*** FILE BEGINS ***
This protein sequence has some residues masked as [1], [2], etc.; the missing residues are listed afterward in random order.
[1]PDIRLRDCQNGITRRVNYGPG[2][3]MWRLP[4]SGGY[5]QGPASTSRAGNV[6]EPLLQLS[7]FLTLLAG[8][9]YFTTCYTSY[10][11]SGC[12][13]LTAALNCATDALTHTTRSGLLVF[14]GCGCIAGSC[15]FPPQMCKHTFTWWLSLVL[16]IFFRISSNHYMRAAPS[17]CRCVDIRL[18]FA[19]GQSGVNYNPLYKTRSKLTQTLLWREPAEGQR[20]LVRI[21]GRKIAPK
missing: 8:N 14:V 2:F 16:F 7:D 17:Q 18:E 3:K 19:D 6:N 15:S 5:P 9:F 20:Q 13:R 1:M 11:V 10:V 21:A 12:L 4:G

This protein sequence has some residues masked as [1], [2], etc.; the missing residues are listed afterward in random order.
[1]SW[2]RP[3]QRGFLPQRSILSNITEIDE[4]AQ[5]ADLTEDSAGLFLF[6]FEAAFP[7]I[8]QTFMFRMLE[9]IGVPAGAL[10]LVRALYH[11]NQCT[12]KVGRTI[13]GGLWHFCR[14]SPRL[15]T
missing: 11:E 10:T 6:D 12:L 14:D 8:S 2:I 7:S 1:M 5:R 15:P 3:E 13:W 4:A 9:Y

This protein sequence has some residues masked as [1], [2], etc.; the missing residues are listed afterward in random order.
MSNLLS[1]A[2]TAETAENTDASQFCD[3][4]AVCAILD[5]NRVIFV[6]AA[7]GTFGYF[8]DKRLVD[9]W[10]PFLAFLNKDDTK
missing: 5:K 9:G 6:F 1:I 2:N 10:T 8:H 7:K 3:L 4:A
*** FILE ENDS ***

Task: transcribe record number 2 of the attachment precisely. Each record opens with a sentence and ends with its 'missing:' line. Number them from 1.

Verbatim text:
This protein sequence has some residues masked as [1], [2], etc.; the missing residues are listed afterward in random order.
[1]SW[2]RP[3]QRGFLPQRSILSNITEIDE[4]AQ[5]ADLTEDSAGLFLF[6]FEAAFP[7]I[8]QTFMFRMLE[9]IGVPAGAL[10]LVRALYH[11]NQCT[12]KVGRTI[13]GGLWHFCR[14]SPRL[15]T
missing: 11:E 10:T 6:D 12:L 14:D 8:S 2:I 7:S 1:M 5:R 15:P 3:E 13:W 4:A 9:Y